The best thing about Mondays here at Latino USA? Since we are a weekend show, we love coming back to the office to check out what people are saying about the newest podcast. This Monday is not that different, especially since our latest show, “Off Beat,” covered a topic that will always elicit many reactions: music. Not surprisingly, two segments have already gone viral. The first one, “Hardpop: Dancing Through the Drug War,” discusses a topic few know about: how an electronic dance club in Ciudad Juárez became one of the top clubs in the world.
The other segment, about hardcore’s iconic Los Crudos band, also went viral, mostly because the Facebook page of Maximum Rocknroll shared the segment:
It was very cool of Maximum Rocknroll to feature the piece and even cooler to see their post get over 1,500 Facebook likes and 215 shares in just 18 hours. The Maximum Rocknroll community knows their music, so to see a Latino USA segment on their Facebook page kind of made our day.
Until we starting reading some of the comments, which were objecting to the story’s original web headline—”Los Crudos, Hardcore’s First Latino Band:”
“Great article; but to say that Los Crudos is the first hardcore latino band; is a complete understatement, specially since the genre was basically founded for the most part by hispanic Americans (Agnostic Front anyone?) and a lot of the values you see in hardcore came from the most part from traditional latino family culture. Needless to say I do have to say that Los Crudos is one of the most important and influential hardcore bands from the 90’s. Latino or not, there’s always at least one person that recognizes my Los Crudos patch at any show I go to; mind you that I attend shows from several genres (from country/bluegrass to death and black metal shows to chiptune and raves) i always get at least one person saying “holy ****! I love that band!” but yeah ..not the first ones for sure, even though theres a huge chance that the first punk rock band was actually formed in South America and not in England like it was first let to believe. (google Los Saicos from Peru)”
Good point about Los Saicos, and although many might not think of them as a “hardcore” band, they are considered to be the punk pioneers of Latin America (and to some, the entire world). This song, “Demolición,” is from 1964. That is 51 years ago.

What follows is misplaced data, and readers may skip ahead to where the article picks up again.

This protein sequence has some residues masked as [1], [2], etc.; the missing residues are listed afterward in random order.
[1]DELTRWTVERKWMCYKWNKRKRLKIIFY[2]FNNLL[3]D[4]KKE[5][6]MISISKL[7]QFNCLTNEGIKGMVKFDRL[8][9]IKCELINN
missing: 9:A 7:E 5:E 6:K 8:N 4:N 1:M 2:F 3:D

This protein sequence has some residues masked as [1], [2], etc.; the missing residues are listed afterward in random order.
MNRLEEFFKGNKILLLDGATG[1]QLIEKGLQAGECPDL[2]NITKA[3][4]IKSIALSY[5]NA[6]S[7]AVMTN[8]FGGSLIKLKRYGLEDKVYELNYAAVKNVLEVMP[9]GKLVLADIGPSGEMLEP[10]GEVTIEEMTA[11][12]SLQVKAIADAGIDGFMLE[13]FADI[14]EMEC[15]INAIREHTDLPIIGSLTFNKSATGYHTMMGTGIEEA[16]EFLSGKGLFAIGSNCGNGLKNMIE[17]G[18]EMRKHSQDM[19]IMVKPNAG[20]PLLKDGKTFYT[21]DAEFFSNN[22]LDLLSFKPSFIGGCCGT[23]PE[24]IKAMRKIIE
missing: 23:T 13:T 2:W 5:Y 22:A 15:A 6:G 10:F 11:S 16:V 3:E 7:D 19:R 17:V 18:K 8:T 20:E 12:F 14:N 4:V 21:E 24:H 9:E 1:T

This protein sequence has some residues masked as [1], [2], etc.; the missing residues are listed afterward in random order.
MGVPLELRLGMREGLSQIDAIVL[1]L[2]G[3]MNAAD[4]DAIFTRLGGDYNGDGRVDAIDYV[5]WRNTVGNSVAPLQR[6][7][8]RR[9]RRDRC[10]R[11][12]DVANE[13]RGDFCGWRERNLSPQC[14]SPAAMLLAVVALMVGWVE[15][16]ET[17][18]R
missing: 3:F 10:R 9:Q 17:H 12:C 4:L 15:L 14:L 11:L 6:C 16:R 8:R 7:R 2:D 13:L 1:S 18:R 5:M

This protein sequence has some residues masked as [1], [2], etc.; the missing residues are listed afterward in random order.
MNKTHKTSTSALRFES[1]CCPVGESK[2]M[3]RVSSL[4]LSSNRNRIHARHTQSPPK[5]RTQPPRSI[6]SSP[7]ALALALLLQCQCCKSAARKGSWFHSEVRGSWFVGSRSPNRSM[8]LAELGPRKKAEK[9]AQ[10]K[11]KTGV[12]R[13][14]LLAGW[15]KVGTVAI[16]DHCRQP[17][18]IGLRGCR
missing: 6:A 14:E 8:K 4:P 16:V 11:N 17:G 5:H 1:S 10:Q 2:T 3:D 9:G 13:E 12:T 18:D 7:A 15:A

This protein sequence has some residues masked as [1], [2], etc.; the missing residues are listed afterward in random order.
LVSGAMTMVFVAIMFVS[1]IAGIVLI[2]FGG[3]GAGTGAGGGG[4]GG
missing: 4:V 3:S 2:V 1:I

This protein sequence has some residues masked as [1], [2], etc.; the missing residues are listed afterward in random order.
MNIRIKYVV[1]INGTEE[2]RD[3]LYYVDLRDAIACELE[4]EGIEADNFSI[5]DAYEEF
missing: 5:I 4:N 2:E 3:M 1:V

But are Los Saicos “Latino?” At least in my worldview (not the definitive authority, by the way), I have always used “Latin American” to describe Saicos and I get that identities are getting blurrier these days, but yes, bands like Los Saicos were doing amazing things way before Los Crudos broke through.
As for Agnostic Front, lead signer Roger Miret is of Cuban descent, but not every original member in the band was Latino. So calling Los Crudos the first all-Latino hardcore band is not that far off, although yes, the headline should have been more clearer.
“Obviously they’re not the first, but what they and huasipungo did was start the explicitly latinx-identified hardcore scene in the US. Although I think huasipungo predates them by a bit. Esneider Huasipungo? I don’t think any of the bands made a point to publicly make statements identifying as latino bands before them to make it sort of a sub-scene, like straight edge or queer punk. Los Crudos and huasipungo set the ball in motion to create a the Latinx-punk scene in the US that exists today. But yeah, calling them the first was a bad choice of words.”
The Huasipungo comment presented a more valid reason for us to change the original web headline and say, “Los Crudos: Hardcore’s Latino Pioneers.” As one blogger wrote about Huasipungo:
“Huasipungo is a political, Latino hardcore band that started in NYC in 1991. During the ’90s i think they were kinda overshadowed by the more popular Los Crudos (also Latino and extremely political), but to me they were every bit as good. I prefer Huasipungo actually, and think more people should be exposed to them.”
Other comments from Maximum Rocknroll weighed in on the debate. It got kind of intense (so many amazing bands were named), but it was all in good fun. Anyway, we heard you and we changed the headline in the original Crudos piece.
Thanks to all of you who listened to the segment, and if you ever need to connect with us about any part of the show, just tweet @LatinoUSA or me @julito77.
One thought on “When Music Debates Get All Crudo”
Good one! I had mentioned it to a friend who shared it with me. What really irked me was that so many other countries south of the US – Mexico border had a hxc punk scene too.